Mom plans to live till 90! So I have another 10 years to endure this. I can't put mom in a home -- then she will have the pleasure of strangers yelling at her in French and being stuk in diapers. I am nnot only at the end of my rope but I have already tied it around my neck and looking to kick the chair.
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Thanks guys for your support. I guess we are all a very special breed. The sun is out today and things are ok for now. Don't know what the hours ahead will bring, but as I say sometimes, " All these crazy feelings I am having, make me know I'm alive!" I will continue to come on this website to help me feel better!
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Any caregiver has lost their temper. If they say they haven't, they're lying. Momcare, I don't know how you do it. My mom is 96 and going strong. Today at pickleball, I was talking with a friend and one of the other players has a mom who is 103. If my mom lives that long, I don't know if I can take it (or survive it) - and she doesn't even live with me!

Since your mom does live with you (or vice versa), you need to think about alternatives if you do get to the stage where you can't take it any more. If you get to that point, you're not a bad person...you tried. And that's all any of us can do.
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Losing one's temper is not a fatal condition. Your temper can always be found again, and used in a more beneficial manner tempered with saintly patience to express what is often 'justified anger'.
Or, just let it out in smaller, less toxic increments, because none of us are saints.
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I've been thinking that I am a terrible person. My 94 year old Mom is really getting to me lately. I've moved with her to take care of her and it's maddening to say the least. She's anxious about everything. If I leave something on the dining room table, she gets so upset, it's unbelievable. All she ever does is talk about ending everything. She just wishes she were gone already. I'm under so much stress, that I lash out sometimes, and am really nasty to her. I've always had a good relationship with her until these last few years. I am really loosing it lately. I don't have my own life anymore. I'm trying to hang in there, as everyone tells me ( they have no idea what it's like). I guess I'm glad to see that I'm not the only one. I know that I will feel guilty when she is gone, but I hope it doesn't consume me.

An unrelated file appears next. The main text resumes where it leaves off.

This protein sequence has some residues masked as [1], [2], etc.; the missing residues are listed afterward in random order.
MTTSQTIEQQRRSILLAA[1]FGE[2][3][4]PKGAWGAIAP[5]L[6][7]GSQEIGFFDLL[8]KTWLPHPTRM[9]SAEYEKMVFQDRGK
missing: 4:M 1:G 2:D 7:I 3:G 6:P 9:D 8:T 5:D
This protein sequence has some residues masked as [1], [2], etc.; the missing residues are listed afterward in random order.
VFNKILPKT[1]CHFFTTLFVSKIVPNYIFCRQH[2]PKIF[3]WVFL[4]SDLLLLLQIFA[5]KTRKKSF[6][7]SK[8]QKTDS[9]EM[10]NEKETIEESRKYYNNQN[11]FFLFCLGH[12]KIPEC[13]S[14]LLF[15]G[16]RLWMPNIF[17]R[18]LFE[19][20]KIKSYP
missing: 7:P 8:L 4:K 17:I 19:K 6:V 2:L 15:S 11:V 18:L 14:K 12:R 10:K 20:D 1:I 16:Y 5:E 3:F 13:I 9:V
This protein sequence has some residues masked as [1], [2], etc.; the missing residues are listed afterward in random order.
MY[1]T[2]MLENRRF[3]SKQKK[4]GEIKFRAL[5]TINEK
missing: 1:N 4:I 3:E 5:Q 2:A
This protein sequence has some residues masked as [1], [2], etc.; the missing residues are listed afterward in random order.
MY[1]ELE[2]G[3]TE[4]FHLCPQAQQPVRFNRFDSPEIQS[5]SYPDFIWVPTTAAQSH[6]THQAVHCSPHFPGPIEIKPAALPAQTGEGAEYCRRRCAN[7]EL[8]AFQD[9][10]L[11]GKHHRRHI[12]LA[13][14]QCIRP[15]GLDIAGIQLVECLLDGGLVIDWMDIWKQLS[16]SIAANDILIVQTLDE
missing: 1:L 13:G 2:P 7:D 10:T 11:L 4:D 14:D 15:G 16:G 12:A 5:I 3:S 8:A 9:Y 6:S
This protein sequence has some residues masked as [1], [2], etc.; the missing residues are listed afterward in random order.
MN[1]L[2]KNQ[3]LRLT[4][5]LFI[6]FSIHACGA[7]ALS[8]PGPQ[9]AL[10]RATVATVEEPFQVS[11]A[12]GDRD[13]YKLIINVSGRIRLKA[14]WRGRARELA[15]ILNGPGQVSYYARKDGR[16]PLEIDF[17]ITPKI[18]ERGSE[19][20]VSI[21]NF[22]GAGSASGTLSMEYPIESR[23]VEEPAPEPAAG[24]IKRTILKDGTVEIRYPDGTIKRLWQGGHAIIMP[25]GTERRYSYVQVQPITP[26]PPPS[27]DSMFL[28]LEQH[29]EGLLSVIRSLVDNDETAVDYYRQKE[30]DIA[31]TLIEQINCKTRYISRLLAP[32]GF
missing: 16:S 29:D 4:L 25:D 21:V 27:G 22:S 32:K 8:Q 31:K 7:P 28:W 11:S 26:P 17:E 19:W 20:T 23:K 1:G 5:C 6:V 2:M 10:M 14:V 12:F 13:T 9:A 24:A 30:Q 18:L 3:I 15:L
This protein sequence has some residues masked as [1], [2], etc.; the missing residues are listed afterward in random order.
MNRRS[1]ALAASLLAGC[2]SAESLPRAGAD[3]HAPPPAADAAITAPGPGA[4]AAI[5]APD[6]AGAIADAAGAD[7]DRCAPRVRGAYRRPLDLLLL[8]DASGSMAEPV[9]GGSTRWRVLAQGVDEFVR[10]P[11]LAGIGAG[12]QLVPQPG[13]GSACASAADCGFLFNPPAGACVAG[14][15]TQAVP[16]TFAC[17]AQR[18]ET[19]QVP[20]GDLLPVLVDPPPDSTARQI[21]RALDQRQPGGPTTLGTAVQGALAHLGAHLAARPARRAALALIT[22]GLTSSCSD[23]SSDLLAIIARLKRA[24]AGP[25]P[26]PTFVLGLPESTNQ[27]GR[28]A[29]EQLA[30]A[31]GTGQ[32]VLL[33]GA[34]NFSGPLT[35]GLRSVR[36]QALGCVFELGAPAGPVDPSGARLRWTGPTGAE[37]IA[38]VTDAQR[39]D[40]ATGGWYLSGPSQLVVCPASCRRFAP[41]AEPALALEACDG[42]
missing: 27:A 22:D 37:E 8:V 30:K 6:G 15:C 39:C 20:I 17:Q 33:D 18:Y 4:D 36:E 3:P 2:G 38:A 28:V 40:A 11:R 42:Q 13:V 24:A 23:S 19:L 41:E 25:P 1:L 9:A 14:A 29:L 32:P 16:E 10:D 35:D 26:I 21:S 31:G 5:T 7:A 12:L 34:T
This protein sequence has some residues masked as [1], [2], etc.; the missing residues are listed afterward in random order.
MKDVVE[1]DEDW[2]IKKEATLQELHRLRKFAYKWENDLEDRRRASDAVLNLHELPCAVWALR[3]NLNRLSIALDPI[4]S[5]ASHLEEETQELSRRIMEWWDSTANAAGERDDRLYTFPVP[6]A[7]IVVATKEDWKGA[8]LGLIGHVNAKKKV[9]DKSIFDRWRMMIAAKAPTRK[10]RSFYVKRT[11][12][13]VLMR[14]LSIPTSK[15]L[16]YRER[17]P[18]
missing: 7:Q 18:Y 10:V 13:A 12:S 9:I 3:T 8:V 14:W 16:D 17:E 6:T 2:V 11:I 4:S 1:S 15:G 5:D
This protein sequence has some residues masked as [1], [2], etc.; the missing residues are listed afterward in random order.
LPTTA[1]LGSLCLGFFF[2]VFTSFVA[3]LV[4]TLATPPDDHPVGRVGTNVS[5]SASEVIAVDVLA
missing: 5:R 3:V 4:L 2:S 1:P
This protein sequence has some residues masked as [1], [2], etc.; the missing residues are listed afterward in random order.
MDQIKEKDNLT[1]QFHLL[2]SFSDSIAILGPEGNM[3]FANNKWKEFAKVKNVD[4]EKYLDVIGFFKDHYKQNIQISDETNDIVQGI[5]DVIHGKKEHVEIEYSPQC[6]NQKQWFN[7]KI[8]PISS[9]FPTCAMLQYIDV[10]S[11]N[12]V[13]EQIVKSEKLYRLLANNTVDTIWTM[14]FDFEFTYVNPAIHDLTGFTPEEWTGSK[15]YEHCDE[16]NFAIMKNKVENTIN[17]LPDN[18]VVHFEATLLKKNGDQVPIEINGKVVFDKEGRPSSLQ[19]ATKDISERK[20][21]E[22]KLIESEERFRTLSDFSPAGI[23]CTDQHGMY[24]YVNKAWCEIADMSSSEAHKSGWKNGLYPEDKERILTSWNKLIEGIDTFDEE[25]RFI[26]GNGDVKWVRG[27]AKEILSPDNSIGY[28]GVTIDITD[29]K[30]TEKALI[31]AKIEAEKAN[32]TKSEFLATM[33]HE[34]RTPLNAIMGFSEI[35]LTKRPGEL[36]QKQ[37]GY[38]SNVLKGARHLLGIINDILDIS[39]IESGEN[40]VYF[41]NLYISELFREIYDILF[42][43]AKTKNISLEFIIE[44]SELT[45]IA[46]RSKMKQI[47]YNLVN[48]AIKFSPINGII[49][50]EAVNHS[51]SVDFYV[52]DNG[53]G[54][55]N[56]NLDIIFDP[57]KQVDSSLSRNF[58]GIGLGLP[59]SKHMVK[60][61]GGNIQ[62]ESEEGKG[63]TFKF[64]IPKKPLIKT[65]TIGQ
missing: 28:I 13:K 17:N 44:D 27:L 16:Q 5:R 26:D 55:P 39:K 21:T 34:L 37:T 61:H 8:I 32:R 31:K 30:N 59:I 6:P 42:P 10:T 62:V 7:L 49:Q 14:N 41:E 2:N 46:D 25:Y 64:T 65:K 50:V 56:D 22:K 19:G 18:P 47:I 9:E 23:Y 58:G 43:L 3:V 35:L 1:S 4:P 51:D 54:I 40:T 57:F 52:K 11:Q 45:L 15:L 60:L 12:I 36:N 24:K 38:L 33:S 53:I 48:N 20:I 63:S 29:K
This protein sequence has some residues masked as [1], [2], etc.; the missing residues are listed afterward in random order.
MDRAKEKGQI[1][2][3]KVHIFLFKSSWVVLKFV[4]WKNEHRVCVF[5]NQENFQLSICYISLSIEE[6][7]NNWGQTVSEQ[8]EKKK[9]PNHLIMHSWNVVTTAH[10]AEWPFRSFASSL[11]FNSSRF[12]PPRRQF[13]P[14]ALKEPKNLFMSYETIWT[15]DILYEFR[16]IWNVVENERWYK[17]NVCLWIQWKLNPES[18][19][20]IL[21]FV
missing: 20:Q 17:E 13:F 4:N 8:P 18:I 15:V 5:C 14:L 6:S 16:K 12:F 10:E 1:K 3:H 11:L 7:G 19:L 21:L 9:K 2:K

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I understand. I can't do it anymore. My mother will not walk, will not even get her own bowl of ice cream, cannot figure how to turn on the tv. I feel like a servant and I just broke. I am on the verge of a breakdown from the depression. I made her get her own dinner for the first time in 2 years. She doesn't give a hoot about my or my husbands lives - just hers. I really am at my wits end and I have no place to go. Don't feel bad about losing your temper - it's still a sign that you have fight left in you.
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I was really very harsh to mom one evening. My sister was present. She agreed that that was the only way to reach mom. She was talking my private life of years ago to others. And while she is not talking to me, and telling that I am not her daughter. I could have got a stroke, so angry I yelled at her. She got so scared, she never said anything about me again.
This disease is satanic: causing a used-to-be-loving mother to act with hatred toward her child.
Sometimes before you know it you blow up or out. I have no regrets for that one time. I do regret that sometimes I argue with her when she is adamant about silly things that are not true. So what, nobody will suffer from it. She is always hiding her stuff. Then she is looking all over her room for them, and blames the "people who are in the other bedroom"???????. Only she and I live in the house. Please forgive yourself Andebrum. Yes, tell your incidence privately to someone here or however will give you solace. Accept my hugs.